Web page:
Speaking on his appointment, Mr Gannon said: “The new White Paper and recent commitments made at COP21 in Paris provide Ireland with both challenges and significant opportunities over the coming period. As a result, Ireland is likely to experience change at an infrastructural scale in addition to a technology-led democratisation of the energy system across electricity, transport and heat. I look forward to leading SEAI as it plays a central role in our transition to a more economically, socially and environmentally sustainable energy future.”

Humidifier Selection Made Easy

Debbie Batchelor, Sales Manager, Condair

Debbie Batchelor, Sales Manager, Condair

Level of humidity and fluctuation?                                                                                                             Different applications require different levels of humidity control. The most common application for a HVAC consultant will be the office environment’s requirement of between 40-60%rH (relative humidity). At this level people are comfortable and static buildup is reduced. Manufacturing industries may require a more specific level of humidity control. For instance, printers need to control humidity to a tighter 50-60%rH and textile manufacturers will need a higher 65-75%rH. Some pharmaceutical applications need an even tighter ±2%rH.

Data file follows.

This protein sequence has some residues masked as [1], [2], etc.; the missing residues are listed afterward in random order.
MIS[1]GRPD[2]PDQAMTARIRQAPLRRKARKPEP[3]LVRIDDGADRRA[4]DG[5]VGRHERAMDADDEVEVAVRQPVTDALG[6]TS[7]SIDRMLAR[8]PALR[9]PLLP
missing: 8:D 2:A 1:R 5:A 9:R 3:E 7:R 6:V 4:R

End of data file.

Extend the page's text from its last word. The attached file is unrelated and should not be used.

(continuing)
If an application requires tight control of humidity then the humidifier selection will be restricted to systems that give very fast responses to a drop or increase in humidity, like resistive steam or spray units. Water treatment may also be required to improve the consistency of performance.

Running time/shut down?                                                                                                                              If a humidification system is going to be used 24/7, then the number and type of humidifiers will need to reflect this. A critical system that needs to be constantly delivering a certain level of humidity must include run and standby humidifiers as every humidifier in the world needs to be shut down occasionally for maintenance.